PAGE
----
Scott Gavura makes the case for a less painful immunization experience:

As much as I support vaccines, I see the short term consequences. Vaccines can be painful. Kids don’t like them, and parents don’t like seeing their children suffer. That this transient pain is the most common consequence of gaining  protection from fatal illnesses seems like a fair trade-off to me. But that’s not the case for every parent.

By taking steps to reduce vaccine pain we can improve vaccine acceptance, completion of the vaccination schedule, and overall improvements in public health outcomes.


Yesterday we looked at minimizing the pain of administering vaccines to infants. Today we try to decrease the “owwee” for older kids. Here are some important recommendations based on a review article published in the Canadian Medical Association Journal in 2010:

•  Tell your child about the immunization.  Use a matter-of-fact, supportive approach. Describe what will happen, why the vaccine will be given, and how it will feel. Tell young children (under 4 years old) about the immunization just before the procedure. Tell older children about the immunization at least 1 day before – it helps them to plan how they will cope.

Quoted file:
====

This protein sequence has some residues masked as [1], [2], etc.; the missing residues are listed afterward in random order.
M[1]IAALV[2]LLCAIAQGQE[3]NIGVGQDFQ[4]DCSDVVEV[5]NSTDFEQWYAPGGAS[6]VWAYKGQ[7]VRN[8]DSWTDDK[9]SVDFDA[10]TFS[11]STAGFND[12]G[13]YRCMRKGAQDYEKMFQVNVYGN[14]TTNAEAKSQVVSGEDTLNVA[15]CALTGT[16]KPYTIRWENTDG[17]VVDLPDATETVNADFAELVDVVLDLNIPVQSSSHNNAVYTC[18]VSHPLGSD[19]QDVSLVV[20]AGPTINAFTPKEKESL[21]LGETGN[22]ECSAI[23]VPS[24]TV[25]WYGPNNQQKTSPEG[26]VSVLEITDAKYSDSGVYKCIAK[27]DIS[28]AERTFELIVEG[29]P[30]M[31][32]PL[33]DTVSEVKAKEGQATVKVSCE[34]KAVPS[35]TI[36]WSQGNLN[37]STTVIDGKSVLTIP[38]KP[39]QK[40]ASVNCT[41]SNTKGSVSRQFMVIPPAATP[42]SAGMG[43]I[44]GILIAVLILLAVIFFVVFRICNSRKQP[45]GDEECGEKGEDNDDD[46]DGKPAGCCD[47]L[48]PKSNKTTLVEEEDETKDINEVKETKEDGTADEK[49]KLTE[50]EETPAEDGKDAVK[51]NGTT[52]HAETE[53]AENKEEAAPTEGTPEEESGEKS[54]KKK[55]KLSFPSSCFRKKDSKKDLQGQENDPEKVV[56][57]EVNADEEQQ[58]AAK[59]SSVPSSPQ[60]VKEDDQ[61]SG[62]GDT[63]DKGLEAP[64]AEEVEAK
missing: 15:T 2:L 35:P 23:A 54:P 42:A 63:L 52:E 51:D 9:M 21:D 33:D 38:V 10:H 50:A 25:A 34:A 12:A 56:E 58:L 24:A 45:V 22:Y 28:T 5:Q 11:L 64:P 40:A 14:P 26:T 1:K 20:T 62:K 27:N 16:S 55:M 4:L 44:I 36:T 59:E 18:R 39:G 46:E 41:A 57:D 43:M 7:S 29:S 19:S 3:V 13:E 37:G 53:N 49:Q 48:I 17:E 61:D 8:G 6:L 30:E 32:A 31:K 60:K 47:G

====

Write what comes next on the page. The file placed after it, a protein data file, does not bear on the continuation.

•  Answer your child’s questions. Be straight forward when answering your child’s questions and concerns. Here are some examples of how to answer your child’s questions about immunization:

Question: “What will happen?”
Answer: “You will get a medicine called a vaccine given in the arm/leg with a needle.”

Question: “Why is the vaccine given?”
Answer: “To keep you healthy.”

Question: “How will it feel?”
Answer: “There may be a pinch and some pushing or pressure that will last only a few seconds.”

•  Do not apologize or give false reassurance. For example, don’t say “I am really sorry you have to go through this” or “It won’t hurt.”Why? Apologizing or giving false reassurance may make your child think that the injection will be worse than it is.


Bottom line: Always tell the truth.